“Teaching is my job. Being a student is your job,” Lynn Mann said to me in a recent phone conversation. “You come to work every day; you make sure you’re doing your job the best you can.”
Times were different when I was coming up because Mrs. Mann, as she will always be known to me, was my third-grade teacher. I looked her up during Women’s History Month when I was thinking about the women who influenced who I am as a teacher.
It may seem like a leap to connect my university-level teaching to lessons from grammar school. But after finding Mrs. Mann in the Southwestern community where she retired to talk about teaching, I realized there were more similarities than differences.
With quiet authority, she set clear expectations about how I should comport myself and the high quality of work I should deliver in her class. This is the dynamic I strive to achieve with my students. But until we spoke, I didn’t realize how long ago this attitude was instilled.
I recall being conscious of wanting to reach Mrs. Mann’s standards and the upset I felt for failing to do so consistently. She somehow impressed upon me that not only was the work my responsibility but being able to manage my feelings was also mine to address. As a teacher, I’ve yet to master that boundary. When my students are distressed, I still take on their emotional burden as my own on occasion.
The 34-year teaching veteran set equally high standards for herself. “My goal was to ensure that ‘my children,’” as she called students throughout our conversation, “would remember the school year as the best year they ever had in school.”
Doing What Comes Naturally
A lifetime before “flipped classrooms” became part of the pedagogical lexicon, Mrs. Mann engaged us in the process of learning through doing. We didn’t just read about social studies; she used real-life stories about people in other lands that made the world knowable. And, using techniques that were unusual at the time, she taught us about science with a classroom
snake and brought in fertilized eggs, so we could watch chicks emerge from their shells.
In the university programs in which I teach, the ability to draw on my professional experience to connect course lessons to careers is valued. From the other side of the desk, I know those personal examples do, in fact, make learning memorable. Mrs. Mann was the first person I knew who traveled internationally. She shared pictures and objects and stories from her
trips that exposed me to cultures from Ancient Mayans to contemporary Europeans.
Etched into my mind is her tale about being scrutinized by Checkpoint Charlie in East Berlin and how the guard studied her face to ensure it matched the passport image. She was asked to pull her hair back to ensure that it was her travel document. Twenty years later I was given the third degree the first time I traveled abroad. I volunteered to pull my hair back in silent homage to my former teacher.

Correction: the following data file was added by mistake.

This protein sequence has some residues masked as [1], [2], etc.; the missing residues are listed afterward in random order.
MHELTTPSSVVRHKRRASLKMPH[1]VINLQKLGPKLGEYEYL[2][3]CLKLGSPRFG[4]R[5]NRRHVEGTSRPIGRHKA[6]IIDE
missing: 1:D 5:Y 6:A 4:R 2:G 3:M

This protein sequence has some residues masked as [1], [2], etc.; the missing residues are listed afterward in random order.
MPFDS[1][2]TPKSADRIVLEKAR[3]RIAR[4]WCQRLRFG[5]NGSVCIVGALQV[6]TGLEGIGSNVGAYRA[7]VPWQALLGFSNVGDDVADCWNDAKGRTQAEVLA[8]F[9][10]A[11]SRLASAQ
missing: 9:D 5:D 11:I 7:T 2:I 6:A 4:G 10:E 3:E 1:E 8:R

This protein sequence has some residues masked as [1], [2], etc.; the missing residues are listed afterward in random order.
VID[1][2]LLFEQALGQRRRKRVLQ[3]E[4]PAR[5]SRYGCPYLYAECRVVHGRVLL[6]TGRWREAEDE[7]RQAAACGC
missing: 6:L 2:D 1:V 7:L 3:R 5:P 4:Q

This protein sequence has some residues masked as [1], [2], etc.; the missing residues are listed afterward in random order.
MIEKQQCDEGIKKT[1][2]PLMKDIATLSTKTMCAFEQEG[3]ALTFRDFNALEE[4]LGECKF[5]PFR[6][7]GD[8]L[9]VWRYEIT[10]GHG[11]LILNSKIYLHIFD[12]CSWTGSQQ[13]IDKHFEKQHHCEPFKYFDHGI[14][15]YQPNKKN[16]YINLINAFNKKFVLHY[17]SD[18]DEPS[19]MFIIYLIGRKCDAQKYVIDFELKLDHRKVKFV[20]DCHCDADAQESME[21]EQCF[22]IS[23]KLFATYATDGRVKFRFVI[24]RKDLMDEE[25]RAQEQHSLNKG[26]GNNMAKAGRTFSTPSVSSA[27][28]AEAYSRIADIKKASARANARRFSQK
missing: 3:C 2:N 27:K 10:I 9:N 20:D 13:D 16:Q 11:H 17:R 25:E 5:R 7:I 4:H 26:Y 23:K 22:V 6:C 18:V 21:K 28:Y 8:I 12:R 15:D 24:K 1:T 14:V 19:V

Having an active classroom, which is what I strive for, also allowed learning to be fun and creative. I remember acting in my first play as a lady ghost in her class and meeting her Great Dane during a lesson on Switzerland. No other teacher engaged our imagination as she did with high-quality children’s literature like Roald Dah’s Charlie and the Chocolate Factory and James and the Giant Peach.
In my courses some active sessions are successful. To illustrate a project developing a PR fundraising campaign for Syrian refugees, I brought in quotes from a relevant New York Times article. I had the students read the lines aloud to construct a “found poem.” (The American Academy of Poets describes this form as: “Found poems take existing texts and refashion them, reorder them, and present them as poems.” The result of this exercise was breathtaking.
Don’t Ever Say, “I Can’t”
I learned during our recent conversation that I was in Lynn Mann’s first class. That year she recalls being unnerved by a pair of boisterous boys, but her path took a darker turn several years later. She was in a car accident that left her permanently paralyzed on one side of her body. After two years of physical therapy, she returned to the classroom. Doing everything
with only one hand was just one of her difficulties.
“I had a head injury. So I forgot a lot of things and had to re-learn teaching materials,” she explained.
Mrs. Mann embodied what she taught. She repeated to her children the life lesson learned from an inspiring woman in her life, an occupational therapist. “My therapist told me, ‘Don’t ever say I can’t. Say I’ll try. No matter how tough it is, you find a way to do it. Work at it until you succeed.’ Those words became our classroom motto every year.”
“A non-disabled person can do things without thinking, like putting papers into a filing cabinet. But I had to hold the papers in my mouth and open up the file. [My children] saw me struggle to do things, but I found a way to do them.”
Think of a Woman
Conjuring up an influential teacher from one’s early days will often evoke a female. “When I think of a teacher I think of a woman,” Lynn Mann says. She’s right. Nearly 8 out of 10 public school teachers are women.
In future Women’s History Months perhaps someone will reflect on my courses. I hope I have as big an impact on my students as Mrs. Mann had on me. What she left with me is the importance of hard work, discipline, and excellence. In short, she helped foster a positive attitude for learning that stays with me to this day.
About the AuthorMore Content by Diane Rubino